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24
Model specification and risk premia: Evidence from futures options
 Journal of Finance
, 2007
"... This paper examines specification issues and estimates diffusive and jump risk premia using S&P futures option prices from 1987 to 2003. We first develop a test to detect the presence of jumps in volatility, and find strong evidence supporting their presence. Based on the crosssectional fit of opti ..."
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Cited by 38 (4 self)
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This paper examines specification issues and estimates diffusive and jump risk premia using S&P futures option prices from 1987 to 2003. We first develop a test to detect the presence of jumps in volatility, and find strong evidence supporting their presence. Based on the crosssectional fit of option prices, we find strong evidence for jumps in prices and modest evidence for jumps in volatility. We are not able to identify a statistically significant diffusive volatility risk premium. We do find modest but statistically and economically significant jump risk premia.
A finite difference scheme for option pricing in jump diffusion and exponential Lévy models
, 2003
"... We present a finite difference method for solving parabolic partial integrodierential equations with possibly singular kernels which arise in option pricing theory when the random evolution of the underlying asset is driven by a Levy process or, more generally, a timeinhomogeneous jumpdiffusio ..."
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Cited by 33 (1 self)
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We present a finite difference method for solving parabolic partial integrodierential equations with possibly singular kernels which arise in option pricing theory when the random evolution of the underlying asset is driven by a Levy process or, more generally, a timeinhomogeneous jumpdiffusion process. We discuss localization to a finite domain and provide an estimate for the localization error under an integrability condition on the Levy measure. We propose an explicitimplicit finite dierence scheme to solve the equation and study stability and convergence of the schemes proposed, using the notion of viscosity solution. Our convergence analysis requires neither the smoothness of the solution nor the nondegeneracy of coefficients and applies to European and barrier options in jumpdiffusion and pure jump models used in the literature. Numerical tests are performed with smooth and nonsmooth initial conditions.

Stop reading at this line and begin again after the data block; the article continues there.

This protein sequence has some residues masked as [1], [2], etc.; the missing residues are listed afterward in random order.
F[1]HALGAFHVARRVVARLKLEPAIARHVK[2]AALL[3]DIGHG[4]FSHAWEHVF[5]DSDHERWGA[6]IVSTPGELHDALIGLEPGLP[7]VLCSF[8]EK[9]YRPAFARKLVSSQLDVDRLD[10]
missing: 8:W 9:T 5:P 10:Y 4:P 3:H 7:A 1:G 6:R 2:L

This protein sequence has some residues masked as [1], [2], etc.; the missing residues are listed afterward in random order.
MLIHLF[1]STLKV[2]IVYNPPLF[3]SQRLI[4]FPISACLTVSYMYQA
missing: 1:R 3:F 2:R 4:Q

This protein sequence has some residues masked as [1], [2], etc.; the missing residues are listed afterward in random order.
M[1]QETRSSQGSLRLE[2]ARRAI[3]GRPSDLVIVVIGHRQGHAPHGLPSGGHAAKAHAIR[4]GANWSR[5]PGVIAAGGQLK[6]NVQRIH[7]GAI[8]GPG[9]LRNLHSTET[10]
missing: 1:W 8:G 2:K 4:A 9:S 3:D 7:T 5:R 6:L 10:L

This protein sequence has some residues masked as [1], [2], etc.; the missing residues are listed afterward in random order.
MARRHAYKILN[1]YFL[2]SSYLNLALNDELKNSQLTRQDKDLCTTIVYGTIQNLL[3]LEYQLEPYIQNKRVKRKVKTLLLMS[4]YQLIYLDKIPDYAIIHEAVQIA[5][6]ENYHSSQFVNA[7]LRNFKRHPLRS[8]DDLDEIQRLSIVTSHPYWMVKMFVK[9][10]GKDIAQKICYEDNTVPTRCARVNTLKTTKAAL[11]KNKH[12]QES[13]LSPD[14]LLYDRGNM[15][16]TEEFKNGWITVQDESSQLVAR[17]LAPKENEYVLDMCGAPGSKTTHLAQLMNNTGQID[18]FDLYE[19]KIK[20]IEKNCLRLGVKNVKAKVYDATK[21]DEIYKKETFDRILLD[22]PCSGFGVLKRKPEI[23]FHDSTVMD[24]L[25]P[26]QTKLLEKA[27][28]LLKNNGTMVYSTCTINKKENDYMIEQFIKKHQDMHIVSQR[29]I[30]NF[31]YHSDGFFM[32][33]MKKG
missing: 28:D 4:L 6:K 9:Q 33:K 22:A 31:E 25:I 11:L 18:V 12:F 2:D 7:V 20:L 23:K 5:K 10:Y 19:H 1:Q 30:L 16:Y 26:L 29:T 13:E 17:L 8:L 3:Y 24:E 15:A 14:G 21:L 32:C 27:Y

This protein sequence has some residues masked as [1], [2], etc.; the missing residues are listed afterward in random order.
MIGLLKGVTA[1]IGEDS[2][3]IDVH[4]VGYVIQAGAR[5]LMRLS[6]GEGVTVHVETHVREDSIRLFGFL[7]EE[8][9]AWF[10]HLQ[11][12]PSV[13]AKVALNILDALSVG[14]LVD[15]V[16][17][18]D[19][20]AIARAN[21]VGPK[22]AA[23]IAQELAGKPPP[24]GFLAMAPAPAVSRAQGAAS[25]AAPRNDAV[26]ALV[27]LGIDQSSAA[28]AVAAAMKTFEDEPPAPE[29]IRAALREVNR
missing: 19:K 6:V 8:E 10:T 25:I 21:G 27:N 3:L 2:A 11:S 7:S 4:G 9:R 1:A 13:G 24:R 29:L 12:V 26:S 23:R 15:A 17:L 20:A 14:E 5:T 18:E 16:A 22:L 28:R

2004): “Model specification and risk premiums: Evidence from futures options,” Working paper, Columbia University, forthcoming in Journal of Finance
"... There are two central issues in option pricing: selecting an appropriate model and quantifying the risk premiums of the various underlying factors. In this paper, we use the information in the crosssection of S&P futures options from 1987 to 2003 to examine these issues. We first test for the prese ..."
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Cited by 17 (2 self)
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There are two central issues in option pricing: selecting an appropriate model and quantifying the risk premiums of the various underlying factors. In this paper, we use the information in the crosssection of S&P futures options from 1987 to 2003 to examine these issues. We first test for the presence of jumps in volatility by analyzing the higher moment behavior of option implied variance. The option data provides strong evidence supporting the presence of jumps in volatility. In conjunction with previous results, this implies that stochastic volatility, jumps in returns and jumps in volatility are all important components. Next, we find strong crosssectional evidence in support of jumps in returns, and modest evidence for jumps in volatility. We find evidence for reasonable jump risk premiums, but do not find any evidence for a diffusive volatility risk premium. We also find strong evidence for time variation in thejumpriskpremiums.
Recovering Volatility from Option Prices by Evolutionary Optimization
, 2004
"... We propose a probabilistic approach for estimating parameters of an option pricing model from a set of observed option prices. Our approach is based on a stochastic optimization algorithm which generates a random sample from the set of global minima of the insample pricing error and allows for the ..."